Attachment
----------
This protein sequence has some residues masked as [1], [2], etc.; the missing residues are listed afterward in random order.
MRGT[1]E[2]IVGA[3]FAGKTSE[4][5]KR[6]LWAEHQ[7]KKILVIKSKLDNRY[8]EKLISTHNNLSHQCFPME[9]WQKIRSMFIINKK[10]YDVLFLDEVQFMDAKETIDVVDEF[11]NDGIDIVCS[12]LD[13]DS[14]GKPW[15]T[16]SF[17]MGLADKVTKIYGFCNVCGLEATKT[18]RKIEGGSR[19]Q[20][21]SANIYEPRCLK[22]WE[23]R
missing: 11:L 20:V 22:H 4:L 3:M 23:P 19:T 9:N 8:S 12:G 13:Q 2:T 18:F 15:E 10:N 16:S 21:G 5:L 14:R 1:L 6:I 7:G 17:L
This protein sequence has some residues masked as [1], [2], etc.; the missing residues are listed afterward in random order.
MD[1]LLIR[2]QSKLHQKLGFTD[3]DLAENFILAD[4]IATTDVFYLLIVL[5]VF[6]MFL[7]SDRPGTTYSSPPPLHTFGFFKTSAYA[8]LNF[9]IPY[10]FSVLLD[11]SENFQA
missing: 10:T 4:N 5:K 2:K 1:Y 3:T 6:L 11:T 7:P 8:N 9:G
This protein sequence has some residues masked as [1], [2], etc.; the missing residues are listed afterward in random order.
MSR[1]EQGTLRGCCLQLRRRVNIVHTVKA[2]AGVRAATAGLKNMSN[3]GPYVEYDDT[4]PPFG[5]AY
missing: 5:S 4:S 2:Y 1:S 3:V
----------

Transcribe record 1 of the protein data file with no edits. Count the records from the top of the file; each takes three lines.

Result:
This protein sequence has some residues masked as [1], [2], etc.; the missing residues are listed afterward in random order.
MRGT[1]E[2]IVGA[3]FAGKTSE[4][5]KR[6]LWAEHQ[7]KKILVIKSKLDNRY[8]EKLISTHNNLSHQCFPME[9]WQKIRSMFIINKK[10]YDVLFLDEVQFMDAKETIDVVDEF[11]NDGIDIVCS[12]LD[13]DS[14]GKPW[15]T[16]SF[17]MGLADKVTKIYGFCNVCGLEATKT[18]RKIEGGSR[19]Q[20][21]SANIYEPRCLK[22]WE[23]R
missing: 11:L 20:V 22:H 4:L 3:M 23:P 19:T 9:N 8:S 12:G 13:Q 2:T 18:F 15:E 10:N 16:S 21:G 5:L 14:R 1:L 6:I 7:G 17:L